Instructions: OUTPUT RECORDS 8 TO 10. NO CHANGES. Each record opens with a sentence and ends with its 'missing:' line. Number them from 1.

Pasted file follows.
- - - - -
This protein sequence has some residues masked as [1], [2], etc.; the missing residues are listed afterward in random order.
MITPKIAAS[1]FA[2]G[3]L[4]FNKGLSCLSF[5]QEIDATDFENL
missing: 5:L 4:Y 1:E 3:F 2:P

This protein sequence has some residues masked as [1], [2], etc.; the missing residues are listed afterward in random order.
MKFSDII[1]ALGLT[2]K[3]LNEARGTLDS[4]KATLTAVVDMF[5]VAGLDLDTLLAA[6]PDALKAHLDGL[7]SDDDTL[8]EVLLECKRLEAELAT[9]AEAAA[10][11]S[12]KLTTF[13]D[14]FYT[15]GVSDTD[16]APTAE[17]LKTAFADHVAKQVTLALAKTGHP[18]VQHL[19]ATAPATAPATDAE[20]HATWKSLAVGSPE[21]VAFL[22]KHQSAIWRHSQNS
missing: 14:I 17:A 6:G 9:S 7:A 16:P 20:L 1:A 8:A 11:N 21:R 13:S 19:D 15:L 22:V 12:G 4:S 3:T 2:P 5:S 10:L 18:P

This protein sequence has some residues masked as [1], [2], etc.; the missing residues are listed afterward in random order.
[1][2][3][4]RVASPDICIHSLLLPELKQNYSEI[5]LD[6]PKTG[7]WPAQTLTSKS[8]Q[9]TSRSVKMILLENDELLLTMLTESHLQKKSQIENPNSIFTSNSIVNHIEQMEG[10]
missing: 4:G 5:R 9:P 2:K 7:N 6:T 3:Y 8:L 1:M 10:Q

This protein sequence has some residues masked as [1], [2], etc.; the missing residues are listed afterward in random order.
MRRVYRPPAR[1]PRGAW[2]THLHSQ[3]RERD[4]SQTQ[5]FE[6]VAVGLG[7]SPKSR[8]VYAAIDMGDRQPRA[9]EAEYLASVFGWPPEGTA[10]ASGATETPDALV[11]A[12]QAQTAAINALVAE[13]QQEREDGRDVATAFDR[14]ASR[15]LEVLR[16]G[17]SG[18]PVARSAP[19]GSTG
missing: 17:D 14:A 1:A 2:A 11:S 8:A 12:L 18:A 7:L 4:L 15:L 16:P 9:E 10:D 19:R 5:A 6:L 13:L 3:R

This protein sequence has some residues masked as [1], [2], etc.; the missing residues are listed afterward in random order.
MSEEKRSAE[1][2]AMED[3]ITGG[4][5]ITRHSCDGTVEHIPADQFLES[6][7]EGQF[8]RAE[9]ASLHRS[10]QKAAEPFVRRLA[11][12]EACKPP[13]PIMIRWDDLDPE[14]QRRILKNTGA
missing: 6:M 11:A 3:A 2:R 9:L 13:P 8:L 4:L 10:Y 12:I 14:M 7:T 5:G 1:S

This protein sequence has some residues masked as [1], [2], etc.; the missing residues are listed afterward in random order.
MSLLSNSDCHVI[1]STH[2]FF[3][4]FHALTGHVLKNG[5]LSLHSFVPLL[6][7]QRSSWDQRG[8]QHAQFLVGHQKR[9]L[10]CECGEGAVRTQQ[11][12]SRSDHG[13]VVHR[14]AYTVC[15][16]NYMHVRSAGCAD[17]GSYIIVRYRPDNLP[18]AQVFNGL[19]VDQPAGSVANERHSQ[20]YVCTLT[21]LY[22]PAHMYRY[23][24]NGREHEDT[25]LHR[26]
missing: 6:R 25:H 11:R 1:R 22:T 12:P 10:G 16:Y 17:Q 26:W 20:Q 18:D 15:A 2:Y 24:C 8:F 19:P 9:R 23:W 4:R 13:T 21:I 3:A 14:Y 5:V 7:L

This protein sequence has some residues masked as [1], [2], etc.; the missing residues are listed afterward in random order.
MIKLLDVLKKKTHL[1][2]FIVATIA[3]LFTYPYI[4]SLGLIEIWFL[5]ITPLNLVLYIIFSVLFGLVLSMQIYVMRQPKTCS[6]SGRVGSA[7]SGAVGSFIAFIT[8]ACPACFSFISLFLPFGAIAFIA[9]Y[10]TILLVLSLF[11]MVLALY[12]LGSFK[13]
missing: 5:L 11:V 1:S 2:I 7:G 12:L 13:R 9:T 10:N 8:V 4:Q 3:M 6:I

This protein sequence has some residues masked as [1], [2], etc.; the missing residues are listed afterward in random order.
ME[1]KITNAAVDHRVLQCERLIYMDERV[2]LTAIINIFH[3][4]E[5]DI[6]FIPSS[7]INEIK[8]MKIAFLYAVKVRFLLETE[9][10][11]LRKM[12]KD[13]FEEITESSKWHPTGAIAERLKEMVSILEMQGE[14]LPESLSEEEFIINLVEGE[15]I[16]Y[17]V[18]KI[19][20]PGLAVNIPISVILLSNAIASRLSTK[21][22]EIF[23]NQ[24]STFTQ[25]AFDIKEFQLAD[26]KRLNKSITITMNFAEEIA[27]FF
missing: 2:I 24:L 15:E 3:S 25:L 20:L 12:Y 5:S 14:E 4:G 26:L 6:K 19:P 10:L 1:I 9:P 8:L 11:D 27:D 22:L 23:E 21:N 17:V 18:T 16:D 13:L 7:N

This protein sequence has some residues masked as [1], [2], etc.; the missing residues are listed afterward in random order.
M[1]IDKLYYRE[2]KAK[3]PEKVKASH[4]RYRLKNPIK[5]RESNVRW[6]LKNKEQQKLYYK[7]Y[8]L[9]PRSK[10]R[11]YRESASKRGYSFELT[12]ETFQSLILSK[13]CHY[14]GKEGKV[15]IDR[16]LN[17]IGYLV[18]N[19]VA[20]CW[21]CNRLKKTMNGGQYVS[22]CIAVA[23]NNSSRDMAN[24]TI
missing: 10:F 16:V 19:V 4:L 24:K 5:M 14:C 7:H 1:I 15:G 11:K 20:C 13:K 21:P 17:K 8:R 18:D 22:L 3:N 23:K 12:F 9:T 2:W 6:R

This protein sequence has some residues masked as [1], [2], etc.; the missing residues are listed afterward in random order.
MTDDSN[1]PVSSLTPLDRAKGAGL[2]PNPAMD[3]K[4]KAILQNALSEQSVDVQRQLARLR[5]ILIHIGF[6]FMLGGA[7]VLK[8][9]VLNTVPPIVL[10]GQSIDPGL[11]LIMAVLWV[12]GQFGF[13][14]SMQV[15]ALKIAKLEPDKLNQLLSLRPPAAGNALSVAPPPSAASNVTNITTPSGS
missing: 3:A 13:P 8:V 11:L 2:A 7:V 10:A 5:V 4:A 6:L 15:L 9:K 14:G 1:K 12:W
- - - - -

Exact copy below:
This protein sequence has some residues masked as [1], [2], etc.; the missing residues are listed afterward in random order.
ME[1]KITNAAVDHRVLQCERLIYMDERV[2]LTAIINIFH[3][4]E[5]DI[6]FIPSS[7]INEIK[8]MKIAFLYAVKVRFLLETE[9][10][11]LRKM[12]KD[13]FEEITESSKWHPTGAIAERLKEMVSILEMQGE[14]LPESLSEEEFIINLVEGE[15]I[16]Y[17]V[18]KI[19][20]PGLAVNIPISVILLSNAIASRLSTK[21][22]EIF[23]NQ[24]STFTQ[25]AFDIKEFQLAD[26]KRLNKSITITMNFAEEIA[27]FF
missing: 2:I 24:L 15:E 3:S 25:L 20:L 12:Y 5:S 14:E 4:G 26:L 6:K 19:P 10:L 1:I 9:P 8:L 11:D 27:D 22:L 23:E 21:N 17:V 18:T 16:D 13:L 7:N

This protein sequence has some residues masked as [1], [2], etc.; the missing residues are listed afterward in random order.
M[1]IDKLYYRE[2]KAK[3]PEKVKASH[4]RYRLKNPIK[5]RESNVRW[6]LKNKEQQKLYYK[7]Y[8]L[9]PRSK[10]R[11]YRESASKRGYSFELT[12]ETFQSLILSK[13]CHY[14]GKEGKV[15]IDR[16]LN[17]IGYLV[18]N[19]VA[20]CW[21]CNRLKKTMNGGQYVS[22]CIAVA[23]NNSSRDMAN[24]TI
missing: 10:F 16:V 19:V 4:L 24:K 5:M 14:C 7:H 1:I 15:G 11:K 20:C 13:K 21:P 17:K 8:R 18:D 22:L 3:N 23:K 12:F 9:T 2:W 6:R

This protein sequence has some residues masked as [1], [2], etc.; the missing residues are listed afterward in random order.
MTDDSN[1]PVSSLTPLDRAKGAGL[2]PNPAMD[3]K[4]KAILQNALSEQSVDVQRQLARLR[5]ILIHIGF[6]FMLGGA[7]VLK[8][9]VLNTVPPIVL[10]GQSIDPGL[11]LIMAVLWV[12]GQFGF[13][14]SMQV[15]ALKIAKLEPDKLNQLLSLRPPAAGNALSVAPPPSAASNVTNITTPSGS
missing: 3:A 13:P 8:V 11:L 2:A 7:V 10:A 5:V 4:A 6:L 15:L 9:K 14:G 1:K 12:W